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Showing posts from May, 2010

South Africa in World Cup migrant crackdown

Two years ago, South Africa was hit by a series of riots and xenophobic attacks targeting migrants from neighbouring African countries.

Now, with three weeks to the opening match of the football World Cup, many immigrants are living in fear.

They say they have been threatened with violence once the tournament is over.

Al Jazeera's Haru Mutasa reports from Johannesburg.

Fighting famine in Niger

Niger is one of the poorest and most politically unstable countries in the world.

Now aid agencies are warning that entire regions in the West African country could be on the verge of a wide-scale famine.

Some families' survival depends on a plant called anza that grows in the wild.

Al Jazeera's Zeina Awad reports on what one community close to the capital, Niamey, is doing in order to survive.

Rugby unites races in South Africa

In a country where sport continues to be largely segregated by race, the arrival of thousands of white rugby fans into the South African township of Soweto could be hugely symbolic.

For many rugby fans, the trip marked their first time in Soweto - a township inhabited by mainly black South Africans.

And though the match may not have eroded racial tensions that still exist in the country, it gave some residents of Soweto the chance to see top class rugby on their doorstep.

Al Jazeera's Haru Mutasa reports from Soweto.

The World Cup - what's in it for South Africa?

Meet Zakumi, the 2010 World Cup mascot, a South African leopard made...in China! In fact, all official World Cup paraphernalia is being made overseas, meaning that local businesses are losing out on the billions of rands of profits that should come with staging a World Cup in their backyard. Little wonder that the trade unions are angry...

Ethiopian polls open

Voting is underway in Ethiopia, in legislative elections that are set to be a stiff test of the country's democracy.

Menes Zelawi, the current prime minister, is expected to be returned as leader, after 19 years in power.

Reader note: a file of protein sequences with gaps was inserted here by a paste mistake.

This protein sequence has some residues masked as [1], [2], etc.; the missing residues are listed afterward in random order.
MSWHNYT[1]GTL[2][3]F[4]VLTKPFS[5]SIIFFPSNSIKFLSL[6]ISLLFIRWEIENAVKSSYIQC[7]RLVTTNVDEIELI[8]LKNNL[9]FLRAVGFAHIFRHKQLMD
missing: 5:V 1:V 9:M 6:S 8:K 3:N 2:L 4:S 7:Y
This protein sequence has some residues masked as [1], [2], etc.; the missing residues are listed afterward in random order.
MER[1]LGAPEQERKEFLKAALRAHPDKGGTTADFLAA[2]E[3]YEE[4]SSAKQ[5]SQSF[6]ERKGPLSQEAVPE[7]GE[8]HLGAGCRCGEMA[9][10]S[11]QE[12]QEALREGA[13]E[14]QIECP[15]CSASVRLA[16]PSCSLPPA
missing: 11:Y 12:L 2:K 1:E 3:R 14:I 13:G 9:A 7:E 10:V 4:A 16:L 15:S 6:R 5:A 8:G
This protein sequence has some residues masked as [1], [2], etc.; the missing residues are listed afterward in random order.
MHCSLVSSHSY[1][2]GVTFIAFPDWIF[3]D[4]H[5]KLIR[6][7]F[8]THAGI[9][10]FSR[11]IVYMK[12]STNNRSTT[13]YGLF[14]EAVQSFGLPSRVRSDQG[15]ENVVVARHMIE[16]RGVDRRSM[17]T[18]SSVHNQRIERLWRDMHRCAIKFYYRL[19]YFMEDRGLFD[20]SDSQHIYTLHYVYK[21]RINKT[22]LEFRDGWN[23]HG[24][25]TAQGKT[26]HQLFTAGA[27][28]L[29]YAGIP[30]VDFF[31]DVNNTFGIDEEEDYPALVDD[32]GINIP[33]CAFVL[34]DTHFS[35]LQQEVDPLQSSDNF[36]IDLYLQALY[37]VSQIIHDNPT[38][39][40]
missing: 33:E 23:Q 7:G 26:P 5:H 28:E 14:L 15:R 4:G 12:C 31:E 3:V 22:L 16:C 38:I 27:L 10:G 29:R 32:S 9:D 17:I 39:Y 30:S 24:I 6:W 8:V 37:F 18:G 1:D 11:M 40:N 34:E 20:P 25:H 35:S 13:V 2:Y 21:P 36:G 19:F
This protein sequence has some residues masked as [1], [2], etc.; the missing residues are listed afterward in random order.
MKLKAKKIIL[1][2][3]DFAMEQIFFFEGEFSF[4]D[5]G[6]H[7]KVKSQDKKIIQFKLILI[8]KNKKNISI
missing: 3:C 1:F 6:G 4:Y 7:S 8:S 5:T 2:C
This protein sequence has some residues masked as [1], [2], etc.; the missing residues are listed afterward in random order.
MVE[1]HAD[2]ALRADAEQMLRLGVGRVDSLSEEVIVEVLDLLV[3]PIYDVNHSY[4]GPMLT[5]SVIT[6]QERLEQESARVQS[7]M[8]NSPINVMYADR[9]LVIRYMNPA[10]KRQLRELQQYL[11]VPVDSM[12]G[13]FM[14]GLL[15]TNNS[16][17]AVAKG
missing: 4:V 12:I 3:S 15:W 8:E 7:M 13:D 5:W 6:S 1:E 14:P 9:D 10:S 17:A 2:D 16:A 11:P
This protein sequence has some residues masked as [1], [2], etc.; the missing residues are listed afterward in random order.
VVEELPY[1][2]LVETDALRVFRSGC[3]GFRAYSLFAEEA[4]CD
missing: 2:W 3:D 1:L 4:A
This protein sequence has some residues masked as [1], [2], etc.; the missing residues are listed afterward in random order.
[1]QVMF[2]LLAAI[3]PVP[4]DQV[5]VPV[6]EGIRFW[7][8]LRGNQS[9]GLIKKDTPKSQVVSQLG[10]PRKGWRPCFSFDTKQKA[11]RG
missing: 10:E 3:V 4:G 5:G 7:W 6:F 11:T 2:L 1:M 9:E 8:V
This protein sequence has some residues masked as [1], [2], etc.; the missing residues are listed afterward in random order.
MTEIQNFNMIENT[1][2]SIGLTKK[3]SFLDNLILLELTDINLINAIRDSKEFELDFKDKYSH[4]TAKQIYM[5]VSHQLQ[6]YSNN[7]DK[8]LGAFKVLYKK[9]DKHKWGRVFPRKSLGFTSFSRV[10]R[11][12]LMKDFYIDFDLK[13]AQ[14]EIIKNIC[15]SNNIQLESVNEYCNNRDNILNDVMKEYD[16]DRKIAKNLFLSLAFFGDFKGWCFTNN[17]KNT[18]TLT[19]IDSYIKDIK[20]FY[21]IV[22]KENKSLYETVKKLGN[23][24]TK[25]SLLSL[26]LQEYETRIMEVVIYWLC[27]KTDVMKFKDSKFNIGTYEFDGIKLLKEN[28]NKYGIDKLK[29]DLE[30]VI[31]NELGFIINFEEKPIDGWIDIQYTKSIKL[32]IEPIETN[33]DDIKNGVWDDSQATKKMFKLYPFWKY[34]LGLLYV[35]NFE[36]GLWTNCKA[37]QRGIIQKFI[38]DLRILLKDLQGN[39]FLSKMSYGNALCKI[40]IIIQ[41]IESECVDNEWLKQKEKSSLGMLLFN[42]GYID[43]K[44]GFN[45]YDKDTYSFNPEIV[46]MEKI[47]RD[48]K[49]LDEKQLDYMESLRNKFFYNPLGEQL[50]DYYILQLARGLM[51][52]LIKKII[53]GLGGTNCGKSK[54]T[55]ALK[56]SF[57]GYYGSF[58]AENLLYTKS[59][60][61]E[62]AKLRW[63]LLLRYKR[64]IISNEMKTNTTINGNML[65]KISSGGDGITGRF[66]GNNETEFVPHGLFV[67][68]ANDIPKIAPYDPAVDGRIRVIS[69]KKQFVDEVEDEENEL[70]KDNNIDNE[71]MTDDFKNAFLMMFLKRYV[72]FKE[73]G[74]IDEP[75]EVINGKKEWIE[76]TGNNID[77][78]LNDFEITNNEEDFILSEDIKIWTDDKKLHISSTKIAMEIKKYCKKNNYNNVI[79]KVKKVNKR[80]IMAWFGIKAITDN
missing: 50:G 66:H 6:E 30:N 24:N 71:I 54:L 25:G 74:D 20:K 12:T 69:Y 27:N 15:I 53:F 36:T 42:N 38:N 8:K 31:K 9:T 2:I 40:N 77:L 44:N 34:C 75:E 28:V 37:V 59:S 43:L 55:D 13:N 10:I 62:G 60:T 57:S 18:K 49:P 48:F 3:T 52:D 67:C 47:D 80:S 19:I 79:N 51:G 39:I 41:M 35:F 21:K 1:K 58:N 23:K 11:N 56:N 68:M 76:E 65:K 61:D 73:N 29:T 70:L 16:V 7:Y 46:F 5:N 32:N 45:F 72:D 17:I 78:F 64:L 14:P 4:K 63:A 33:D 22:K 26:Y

But the opposition is already crying foul, with memories of the 2005 election that led to widespread bloodshed still fresh in the minds of many Ethiopians.

While the opposition parties are already making claims of unfairness, the public mood does not seem to be in any way as charged as it was in the disputed 2005 poll.

Al Jazeera's Andrew Simmons reports from Addis Ababa.
Related articles by ZemantaEthiopia 'ready' for crunch poll (news.bbc.co.uk)Ethiopian PM Meles Zenawi looks for new term in office (guardian.co.uk)Ethiopians Vote in Election Marred by Intimidation Complaints (businessweek.com)Ethiopia Votes in Election Amid Intimidation Reports (Update1) (businessweek.com)

Has Algeria turned the page on terrorism?

Has Algeria turned the page on terrorism? Has the national reconciliation plan of PresidentAbdelaziz Bouteflika done what it set out to do? And what do victims of acts of terrorism think about an amnesty for those who committed those acts?..
Related articles by ZemantaChief of Algerian police killed by colleague (seattletimes.nwsource.com)

Bodies of 7 Samburu victims recovered

Seven bodies of people who drowned in river Seiya in samburu have been recovered. The victims were swept away when the seasonal river burst its banks following heavy rains pounding the area.

Egypt and Sudan oppose Nile deal

A controversial deal has been signed to share the waters of the world's longest river.

But Egypt and Sudan are not happy at four African countries signing a new deal on the Nile.

Rwanda, Ethiopia, Uganda and Tanzania signed the new framework on Friday while Kenya issued a support statement.

Ten nations share the resources of the river.

Colonial-era agreements gave the biggest share of water to the two downstream countries, Egypt and Sudan.

But as Al Jazeera's Mohamed Vall explains, upstream nations are now pushing for a greater share.

Hometown of Nigerian president looks to future

Nigeria's newly sworn-in president, Goodluck Jonathan, is expected to nominate his vice-president this week.

Back in Jonathan's home state of Bayelsa, people are still coming to terms with the fact that the area has produced a president for the first time.